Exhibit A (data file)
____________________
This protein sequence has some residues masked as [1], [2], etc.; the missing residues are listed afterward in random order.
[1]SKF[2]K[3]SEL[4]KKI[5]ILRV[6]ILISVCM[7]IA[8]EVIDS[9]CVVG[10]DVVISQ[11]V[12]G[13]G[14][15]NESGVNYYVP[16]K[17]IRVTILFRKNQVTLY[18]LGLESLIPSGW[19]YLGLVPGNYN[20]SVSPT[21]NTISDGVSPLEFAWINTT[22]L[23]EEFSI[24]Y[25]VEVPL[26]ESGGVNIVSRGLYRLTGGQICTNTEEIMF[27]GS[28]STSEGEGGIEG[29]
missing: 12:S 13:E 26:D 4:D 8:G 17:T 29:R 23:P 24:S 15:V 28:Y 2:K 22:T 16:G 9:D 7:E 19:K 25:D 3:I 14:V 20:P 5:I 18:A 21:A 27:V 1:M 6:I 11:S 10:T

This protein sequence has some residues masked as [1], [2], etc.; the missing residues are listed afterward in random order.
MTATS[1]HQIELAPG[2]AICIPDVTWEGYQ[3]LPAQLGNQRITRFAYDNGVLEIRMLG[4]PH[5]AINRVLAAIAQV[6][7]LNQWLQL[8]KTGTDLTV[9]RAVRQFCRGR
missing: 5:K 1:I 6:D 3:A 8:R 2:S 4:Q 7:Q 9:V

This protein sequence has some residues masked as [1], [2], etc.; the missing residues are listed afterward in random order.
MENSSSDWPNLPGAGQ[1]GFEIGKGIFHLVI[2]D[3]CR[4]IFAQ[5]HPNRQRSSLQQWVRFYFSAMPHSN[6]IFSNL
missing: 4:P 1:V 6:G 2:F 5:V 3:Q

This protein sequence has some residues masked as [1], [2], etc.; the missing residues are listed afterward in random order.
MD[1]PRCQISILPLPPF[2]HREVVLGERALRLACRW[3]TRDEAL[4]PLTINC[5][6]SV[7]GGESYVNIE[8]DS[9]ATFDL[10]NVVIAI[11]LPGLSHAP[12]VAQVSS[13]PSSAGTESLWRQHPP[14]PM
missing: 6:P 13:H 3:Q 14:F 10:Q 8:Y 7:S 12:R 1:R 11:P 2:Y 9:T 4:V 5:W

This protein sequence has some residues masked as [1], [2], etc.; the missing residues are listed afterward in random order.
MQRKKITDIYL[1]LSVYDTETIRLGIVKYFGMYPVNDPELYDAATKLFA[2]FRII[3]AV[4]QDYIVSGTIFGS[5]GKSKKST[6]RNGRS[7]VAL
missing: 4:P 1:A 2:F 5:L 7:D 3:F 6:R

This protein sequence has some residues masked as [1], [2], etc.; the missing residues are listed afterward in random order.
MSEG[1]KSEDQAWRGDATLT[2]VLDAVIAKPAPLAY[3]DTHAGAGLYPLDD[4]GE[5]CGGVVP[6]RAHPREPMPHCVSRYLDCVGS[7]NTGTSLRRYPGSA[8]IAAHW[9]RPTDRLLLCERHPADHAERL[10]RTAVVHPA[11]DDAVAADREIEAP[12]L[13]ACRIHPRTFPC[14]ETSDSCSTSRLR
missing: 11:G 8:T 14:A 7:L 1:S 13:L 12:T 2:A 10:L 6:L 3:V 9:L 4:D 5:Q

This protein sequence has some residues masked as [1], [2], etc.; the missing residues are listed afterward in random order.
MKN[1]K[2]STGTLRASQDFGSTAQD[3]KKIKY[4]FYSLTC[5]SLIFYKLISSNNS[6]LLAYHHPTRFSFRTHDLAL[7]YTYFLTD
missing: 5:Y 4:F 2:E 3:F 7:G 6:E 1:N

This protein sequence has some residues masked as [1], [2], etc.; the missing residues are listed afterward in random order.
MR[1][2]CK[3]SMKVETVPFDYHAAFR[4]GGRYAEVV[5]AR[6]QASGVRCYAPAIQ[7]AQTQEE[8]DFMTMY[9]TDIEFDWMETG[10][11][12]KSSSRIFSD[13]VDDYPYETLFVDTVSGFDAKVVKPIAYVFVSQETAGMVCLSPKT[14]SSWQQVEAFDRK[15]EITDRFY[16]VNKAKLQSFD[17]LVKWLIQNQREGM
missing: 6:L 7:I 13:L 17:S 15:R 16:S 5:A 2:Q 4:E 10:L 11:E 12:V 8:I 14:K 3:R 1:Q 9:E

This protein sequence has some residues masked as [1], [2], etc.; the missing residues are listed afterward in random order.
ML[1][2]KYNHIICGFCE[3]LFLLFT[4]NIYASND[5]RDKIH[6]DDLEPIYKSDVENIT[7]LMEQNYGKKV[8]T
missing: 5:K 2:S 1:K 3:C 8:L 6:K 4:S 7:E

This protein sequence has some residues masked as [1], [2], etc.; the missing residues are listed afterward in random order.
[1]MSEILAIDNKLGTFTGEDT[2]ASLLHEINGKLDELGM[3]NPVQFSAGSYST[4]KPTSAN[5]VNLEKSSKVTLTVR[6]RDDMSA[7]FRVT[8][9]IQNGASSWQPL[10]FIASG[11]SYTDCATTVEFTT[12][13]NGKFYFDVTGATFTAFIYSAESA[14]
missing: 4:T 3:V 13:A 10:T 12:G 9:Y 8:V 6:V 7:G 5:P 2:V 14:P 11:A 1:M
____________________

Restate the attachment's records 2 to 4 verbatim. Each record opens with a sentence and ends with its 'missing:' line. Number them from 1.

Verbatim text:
This protein sequence has some residues masked as [1], [2], etc.; the missing residues are listed afterward in random order.
MTATS[1]HQIELAPG[2]AICIPDVTWEGYQ[3]LPAQLGNQRITRFAYDNGVLEIRMLG[4]PH[5]AINRVLAAIAQV[6][7]LNQWLQL[8]KTGTDLTV[9]RAVRQFCRGR
missing: 5:K 1:I 6:D 3:A 8:R 2:S 4:Q 7:Q 9:V

This protein sequence has some residues masked as [1], [2], etc.; the missing residues are listed afterward in random order.
MENSSSDWPNLPGAGQ[1]GFEIGKGIFHLVI[2]D[3]CR[4]IFAQ[5]HPNRQRSSLQQWVRFYFSAMPHSN[6]IFSNL
missing: 4:P 1:V 6:G 2:F 5:V 3:Q

This protein sequence has some residues masked as [1], [2], etc.; the missing residues are listed afterward in random order.
MD[1]PRCQISILPLPPF[2]HREVVLGERALRLACRW[3]TRDEAL[4]PLTINC[5][6]SV[7]GGESYVNIE[8]DS[9]ATFDL[10]NVVIAI[11]LPGLSHAP[12]VAQVSS[13]PSSAGTESLWRQHPP[14]PM
missing: 6:P 13:H 3:Q 14:F 10:Q 8:Y 7:S 12:R 1:R 11:P 2:Y 9:T 4:V 5:W